Werner Heymann

Werner Heymann was born in Konigsberg, Germany (East Prussia) on February 14, 1896.  The youngest of five children, he grew up in a musical family, and by the age of three he was spending most of his time playing piano; by twelve he became second violinist of the Philharmonic Orchestra of Konigsberg.  He wrote many lyrical songs and symphonic works, with his first major composition being “Fruhlingsnotturno.”  His “Rhapsodische Symphonie” was performed in 1918 with the Viennese Philharmonic Orchestra.  Heymann studied with Paul Juon in Berlin, where he wrote cabaret songs and became Music Director of all UFA movie theaters.  In 1929 he composed for the first full-length sound film in Germany, Melodie des Herzens, and until 1933 he was the most famous composer of film operettas in Germany.  Heymann was interested in culture of all sorts, and his house was open to actors, poets, politicians, and noblemen.  He refused to write propaganda music for the Nazis, and in 1933 fled to Paris, where he wrote operettas for the Bouffes Parisiens.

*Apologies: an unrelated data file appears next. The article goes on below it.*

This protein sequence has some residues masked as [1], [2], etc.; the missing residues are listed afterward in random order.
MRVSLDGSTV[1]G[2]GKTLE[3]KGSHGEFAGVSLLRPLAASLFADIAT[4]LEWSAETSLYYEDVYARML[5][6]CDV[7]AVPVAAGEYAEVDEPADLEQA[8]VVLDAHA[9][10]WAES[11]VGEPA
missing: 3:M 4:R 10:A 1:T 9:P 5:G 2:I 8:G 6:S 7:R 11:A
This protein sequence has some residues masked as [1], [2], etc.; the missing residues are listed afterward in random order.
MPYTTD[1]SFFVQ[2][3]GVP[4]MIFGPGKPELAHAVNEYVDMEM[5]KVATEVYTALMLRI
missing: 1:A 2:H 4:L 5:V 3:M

In 1936 he moved to Hollywood and composed for many pictures, including Always Together, Appointment in Berlin, Bedtime Story, Bluebeard’s Eighth Wife, Caravan, Congress Dances, Hail the Conquering Hero, Hold That Blonde, It’s in the Bag!, The King and the Chorus Girl, A Night to Remember, Ninotchka, Our Hearts Were Young and Gay, The Shop Around the Corner, They All Kissed the Bride, Topper Returns, The Wife Takes a Flyer, and A Woman of Distinction.  Some of his Academy Award® nominations were for One Million B.C., That Uncertain Feeling, andTo Be or Not to Be.  He returned to Europe in 1950, and he died in Munich on May 30, 1961.  He summed himself up the following way:  “I love my wife, my child, the world, people, animals, landscape, to eat, to drink, to smoke, to drive, to cook, books.  I love liberty.  I hate dictature, ungodliness, writing notes, wool on my body and little stones in my shoes.”   

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